In particular, I am influenced by scholarship on the co-production of socio-technical realities. Co-productionist work refuses both the (techno)scientific and social reductionism that have, on occasion, been evident in earlier scholarly analyses of scientific knowledge; instead, it emphasises the great degree to which ‘science’ and ‘society’ mutually constitute and legitimate one another. The idiom of co-production thus provides a valuable means by which analysts can articulate the dynamic constitution of knowledge and social order (Jasanoff, 2004; St. Clair, 2006; Tuinstra et al, 2006; Brodwin, 2008; Pickersgill, forthcoming).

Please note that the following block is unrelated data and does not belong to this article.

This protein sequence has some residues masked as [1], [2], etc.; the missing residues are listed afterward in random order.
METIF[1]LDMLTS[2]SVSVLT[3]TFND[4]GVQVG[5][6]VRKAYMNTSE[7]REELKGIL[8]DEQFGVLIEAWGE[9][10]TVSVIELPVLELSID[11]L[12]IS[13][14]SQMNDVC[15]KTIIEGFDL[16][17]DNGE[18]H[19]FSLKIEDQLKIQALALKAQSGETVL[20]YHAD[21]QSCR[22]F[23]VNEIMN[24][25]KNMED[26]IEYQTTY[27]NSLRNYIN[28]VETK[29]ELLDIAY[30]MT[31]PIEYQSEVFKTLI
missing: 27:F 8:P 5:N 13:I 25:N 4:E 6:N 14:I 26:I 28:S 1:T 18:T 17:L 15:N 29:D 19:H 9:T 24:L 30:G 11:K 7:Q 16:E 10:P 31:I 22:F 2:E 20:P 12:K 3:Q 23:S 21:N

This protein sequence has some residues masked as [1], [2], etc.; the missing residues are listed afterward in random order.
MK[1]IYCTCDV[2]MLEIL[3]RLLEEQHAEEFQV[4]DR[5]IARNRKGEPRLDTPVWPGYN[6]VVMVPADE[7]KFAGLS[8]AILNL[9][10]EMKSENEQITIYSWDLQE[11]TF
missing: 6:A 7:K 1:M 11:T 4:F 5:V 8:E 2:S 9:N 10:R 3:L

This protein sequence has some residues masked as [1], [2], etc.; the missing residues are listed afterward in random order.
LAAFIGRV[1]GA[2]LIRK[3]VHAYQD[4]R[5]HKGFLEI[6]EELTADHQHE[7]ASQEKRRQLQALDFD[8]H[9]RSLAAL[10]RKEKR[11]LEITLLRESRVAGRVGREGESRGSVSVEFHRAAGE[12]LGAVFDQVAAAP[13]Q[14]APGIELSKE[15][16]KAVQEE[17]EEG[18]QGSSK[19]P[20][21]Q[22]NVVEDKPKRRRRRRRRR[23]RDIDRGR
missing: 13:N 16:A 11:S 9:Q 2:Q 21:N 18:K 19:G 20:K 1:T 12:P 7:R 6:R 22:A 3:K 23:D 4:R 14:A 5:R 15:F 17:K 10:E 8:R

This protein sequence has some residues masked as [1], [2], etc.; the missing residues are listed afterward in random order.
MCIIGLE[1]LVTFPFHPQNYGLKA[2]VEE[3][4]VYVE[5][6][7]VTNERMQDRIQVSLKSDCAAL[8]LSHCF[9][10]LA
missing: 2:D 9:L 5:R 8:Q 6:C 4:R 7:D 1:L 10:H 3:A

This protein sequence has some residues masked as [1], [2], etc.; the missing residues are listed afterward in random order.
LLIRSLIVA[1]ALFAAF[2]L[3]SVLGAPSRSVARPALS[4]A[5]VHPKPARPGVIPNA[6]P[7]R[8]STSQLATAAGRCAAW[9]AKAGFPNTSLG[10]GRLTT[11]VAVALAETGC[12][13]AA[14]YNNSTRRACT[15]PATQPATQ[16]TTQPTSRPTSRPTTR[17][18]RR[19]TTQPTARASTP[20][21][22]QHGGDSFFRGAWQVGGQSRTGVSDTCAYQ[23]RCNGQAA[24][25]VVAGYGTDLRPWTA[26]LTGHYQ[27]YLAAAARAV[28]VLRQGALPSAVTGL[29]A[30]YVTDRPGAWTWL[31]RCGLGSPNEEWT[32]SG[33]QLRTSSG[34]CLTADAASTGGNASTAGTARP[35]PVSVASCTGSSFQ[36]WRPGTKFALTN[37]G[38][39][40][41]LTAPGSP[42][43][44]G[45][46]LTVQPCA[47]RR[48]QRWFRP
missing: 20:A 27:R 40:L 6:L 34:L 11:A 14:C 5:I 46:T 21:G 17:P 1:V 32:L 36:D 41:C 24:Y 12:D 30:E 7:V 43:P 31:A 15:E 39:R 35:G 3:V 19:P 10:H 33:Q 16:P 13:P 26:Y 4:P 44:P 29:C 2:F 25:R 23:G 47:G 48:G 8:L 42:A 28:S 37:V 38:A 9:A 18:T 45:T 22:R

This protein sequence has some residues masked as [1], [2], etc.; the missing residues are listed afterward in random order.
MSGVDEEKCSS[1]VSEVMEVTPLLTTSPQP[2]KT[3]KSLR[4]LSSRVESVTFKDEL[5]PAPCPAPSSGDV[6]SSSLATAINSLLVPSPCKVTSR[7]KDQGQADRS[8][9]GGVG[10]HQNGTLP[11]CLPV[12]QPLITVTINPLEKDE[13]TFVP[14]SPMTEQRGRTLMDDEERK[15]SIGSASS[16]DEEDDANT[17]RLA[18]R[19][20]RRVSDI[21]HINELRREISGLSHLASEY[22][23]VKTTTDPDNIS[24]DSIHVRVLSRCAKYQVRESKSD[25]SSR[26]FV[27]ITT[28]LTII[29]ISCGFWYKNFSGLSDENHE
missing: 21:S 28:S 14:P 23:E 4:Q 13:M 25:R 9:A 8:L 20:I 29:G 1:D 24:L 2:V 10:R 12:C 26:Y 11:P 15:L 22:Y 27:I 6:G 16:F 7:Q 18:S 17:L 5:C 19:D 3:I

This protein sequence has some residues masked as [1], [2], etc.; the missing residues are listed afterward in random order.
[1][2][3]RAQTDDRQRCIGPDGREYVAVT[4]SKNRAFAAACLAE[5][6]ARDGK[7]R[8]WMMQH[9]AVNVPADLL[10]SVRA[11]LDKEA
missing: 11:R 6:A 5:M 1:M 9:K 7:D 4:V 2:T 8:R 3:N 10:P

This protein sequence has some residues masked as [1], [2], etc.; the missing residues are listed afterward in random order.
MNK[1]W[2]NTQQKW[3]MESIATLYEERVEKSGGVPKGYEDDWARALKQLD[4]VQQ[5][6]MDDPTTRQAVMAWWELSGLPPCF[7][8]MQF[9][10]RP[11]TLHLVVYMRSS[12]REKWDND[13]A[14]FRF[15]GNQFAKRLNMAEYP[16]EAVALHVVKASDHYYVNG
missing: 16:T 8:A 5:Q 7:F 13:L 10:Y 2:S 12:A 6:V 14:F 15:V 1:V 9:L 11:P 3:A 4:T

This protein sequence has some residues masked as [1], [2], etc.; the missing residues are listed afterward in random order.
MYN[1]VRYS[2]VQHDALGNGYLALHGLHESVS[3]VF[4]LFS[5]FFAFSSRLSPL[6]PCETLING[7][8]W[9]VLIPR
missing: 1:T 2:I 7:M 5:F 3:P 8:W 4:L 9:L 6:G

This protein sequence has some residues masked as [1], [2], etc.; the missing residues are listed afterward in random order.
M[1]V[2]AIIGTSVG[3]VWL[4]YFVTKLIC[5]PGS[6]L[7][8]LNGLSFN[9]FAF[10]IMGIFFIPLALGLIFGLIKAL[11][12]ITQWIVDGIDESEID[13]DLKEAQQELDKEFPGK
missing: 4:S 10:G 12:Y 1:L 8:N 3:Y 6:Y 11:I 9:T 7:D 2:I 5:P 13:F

For STS scholar Sheila Jasanoff (2004), co-productionist research can be delineated into two strands: interactionist co-production and constitutive co-production. The former takes the epistemological work of the Edinburgh school of the sociology of scientific knowledge as its starting point. Here, domains such as science and politics are considered to interact with one another, such that solutions to the problems of knowledge become aligned with solutions to problems of social order (Shapin and Schaffer, 1985). On the other hand, accounts of constitutive co-production draw more overtly on the empirical and theoretical writings of Bruno Latour – his actor-network theory in particular – and are focused on the production of socio-technical systems. It is this vein of co-productionist work that my own essay resonates with most clearly.